How to interact with Guide and Service Dogs
People are often confused about interacting with a guide dog or service dog. Some people of course, mainly children, are unaware that a guide dog or service dog is actually on the job, and shouldn’t be distracted when working, But even adults are confused? When is it appropriate to pat a dog, feed it a treat, or rub his belly?
Why is it inappropriate to pat service and guide dogs, or grab his collar or harness?
It’s not so much that service guide animals will really get distracted when on the job. Most service animals spend literally hundreds of hours being trained to do the job, starting when they were mere pups.
Any kind of dog, but particularly a highly trained dog like a service animal, get’s positive reinforcement from their owner, this reinforcement usually comes from hugs, positive vocal praise, food, treats and belly rubs – all off which must exclusively come from the owner.
So even though an occasional pat from a stranger doesn’t do much harm overall, if it’s continually allowed, the dog may lose some of that reinforcement bonding from their owner and in the worst case, can lead to accidents.
This is the same reason why people should not just take the arm of a blind person, instead of letting the dog do the work, and above all, should never grab the dogs’ equipment (harness, collar or lead).
The dog takes positive cues from its owner, and that bond should not be broken.
If you encounter a visually impaired person for example, you may ask if they would like or need your help, and if they accept, ask how you can assist and walk on the other side of them, not the same side as the dog. That way, even if you are assisting them with your arm, the dog is not in any way confused. He’s still following the cues from his owner.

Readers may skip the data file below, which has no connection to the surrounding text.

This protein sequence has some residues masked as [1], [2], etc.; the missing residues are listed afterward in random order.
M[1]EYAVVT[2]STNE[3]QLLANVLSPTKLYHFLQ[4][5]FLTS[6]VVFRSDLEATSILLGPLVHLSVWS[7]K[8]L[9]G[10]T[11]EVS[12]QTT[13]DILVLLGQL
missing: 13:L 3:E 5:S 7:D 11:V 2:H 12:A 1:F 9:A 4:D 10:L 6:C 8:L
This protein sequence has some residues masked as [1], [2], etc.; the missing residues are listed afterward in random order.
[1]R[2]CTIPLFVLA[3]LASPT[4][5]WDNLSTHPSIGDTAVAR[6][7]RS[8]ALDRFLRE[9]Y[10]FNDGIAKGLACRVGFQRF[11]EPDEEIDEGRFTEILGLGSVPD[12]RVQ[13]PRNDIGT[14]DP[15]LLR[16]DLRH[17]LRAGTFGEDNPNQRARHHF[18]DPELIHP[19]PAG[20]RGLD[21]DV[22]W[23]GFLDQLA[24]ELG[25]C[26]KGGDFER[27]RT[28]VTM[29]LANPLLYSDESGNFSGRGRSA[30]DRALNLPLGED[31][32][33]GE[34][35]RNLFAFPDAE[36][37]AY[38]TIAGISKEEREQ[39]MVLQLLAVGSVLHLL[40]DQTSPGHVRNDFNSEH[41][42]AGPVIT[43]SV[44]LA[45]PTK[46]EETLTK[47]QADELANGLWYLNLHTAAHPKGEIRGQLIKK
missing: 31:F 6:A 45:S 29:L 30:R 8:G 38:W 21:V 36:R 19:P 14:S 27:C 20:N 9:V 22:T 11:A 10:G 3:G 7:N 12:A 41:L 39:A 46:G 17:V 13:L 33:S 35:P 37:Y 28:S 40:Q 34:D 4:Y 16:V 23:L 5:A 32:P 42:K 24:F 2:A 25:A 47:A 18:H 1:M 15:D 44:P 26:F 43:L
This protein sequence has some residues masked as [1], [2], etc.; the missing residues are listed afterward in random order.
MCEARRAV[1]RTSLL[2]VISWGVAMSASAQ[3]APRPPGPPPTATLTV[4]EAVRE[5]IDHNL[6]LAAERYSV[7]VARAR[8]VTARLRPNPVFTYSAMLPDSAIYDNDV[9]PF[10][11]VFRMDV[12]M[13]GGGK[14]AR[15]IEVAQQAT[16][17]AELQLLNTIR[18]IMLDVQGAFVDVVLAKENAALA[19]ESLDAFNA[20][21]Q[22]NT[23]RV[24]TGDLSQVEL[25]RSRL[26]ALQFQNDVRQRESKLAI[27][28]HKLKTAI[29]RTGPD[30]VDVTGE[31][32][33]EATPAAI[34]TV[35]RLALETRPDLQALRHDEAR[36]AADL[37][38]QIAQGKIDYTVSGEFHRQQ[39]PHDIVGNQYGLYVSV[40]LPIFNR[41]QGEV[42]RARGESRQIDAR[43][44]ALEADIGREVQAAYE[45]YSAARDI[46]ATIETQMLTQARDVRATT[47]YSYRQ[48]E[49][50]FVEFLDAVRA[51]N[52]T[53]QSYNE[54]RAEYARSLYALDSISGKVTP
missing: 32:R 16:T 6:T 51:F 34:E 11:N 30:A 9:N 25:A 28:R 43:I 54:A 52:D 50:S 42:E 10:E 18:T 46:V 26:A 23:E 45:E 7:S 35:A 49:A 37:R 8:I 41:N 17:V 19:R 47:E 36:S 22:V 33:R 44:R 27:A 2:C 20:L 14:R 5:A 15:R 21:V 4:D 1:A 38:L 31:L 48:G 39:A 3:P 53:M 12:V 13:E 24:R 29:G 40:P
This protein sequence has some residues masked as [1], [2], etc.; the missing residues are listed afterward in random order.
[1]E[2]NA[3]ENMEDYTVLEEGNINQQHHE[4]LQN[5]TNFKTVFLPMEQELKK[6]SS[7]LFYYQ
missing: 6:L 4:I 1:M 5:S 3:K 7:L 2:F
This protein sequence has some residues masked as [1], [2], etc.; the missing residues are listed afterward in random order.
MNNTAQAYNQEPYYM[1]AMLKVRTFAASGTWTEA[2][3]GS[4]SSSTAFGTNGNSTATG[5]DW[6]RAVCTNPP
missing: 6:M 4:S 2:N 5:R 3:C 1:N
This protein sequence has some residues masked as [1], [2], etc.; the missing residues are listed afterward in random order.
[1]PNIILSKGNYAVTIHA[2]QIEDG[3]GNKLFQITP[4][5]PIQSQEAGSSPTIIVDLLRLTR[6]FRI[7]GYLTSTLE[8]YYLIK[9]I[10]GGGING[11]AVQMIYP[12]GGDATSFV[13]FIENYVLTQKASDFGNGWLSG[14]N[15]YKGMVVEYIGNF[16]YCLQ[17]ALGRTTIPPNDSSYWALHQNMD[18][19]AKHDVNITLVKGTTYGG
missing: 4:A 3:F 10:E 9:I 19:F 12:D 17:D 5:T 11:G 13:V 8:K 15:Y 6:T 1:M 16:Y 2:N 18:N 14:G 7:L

Do service and guide dogs get to play?
For most of these dogs, whenever the dog has his harness removed, that clues him in that it’s time to act like any other dog. They will jump, and play, bark, and generally accept patting like any other dog. However, one should always check with the owner first before engaging with such a dog, even if the harness is off.
If a person has a service guide dog and you yourself have a dog on a leash, it is very much appreciated to prepare the owner for the approach of another dog and this is simply done by just calling out ‘hello there, just approaching you with another dog on a lead’ and making sure that your dog is pulled in close to you and does not get in the working dogs’ space.
Where can guide and service dogs go?
Service guide dogs fall under several Australian Statutes designed to prevent discrimination, and generally, service dogs can go anyplace, whether it is a shop, public transportation, restaurant. hotel or motel, and hospitals.
It is important to remember that these dogs are working and should not be distracted from their work, which is helping their handlers to navigate and move around safely.
For further information
Big shout out to my good friend Melaine who fact checked my article for me to make sure we got it right. Part two of this article will be a follow up interview with Melaine about her relationship with her beautiful friend and guide dog Dessi.
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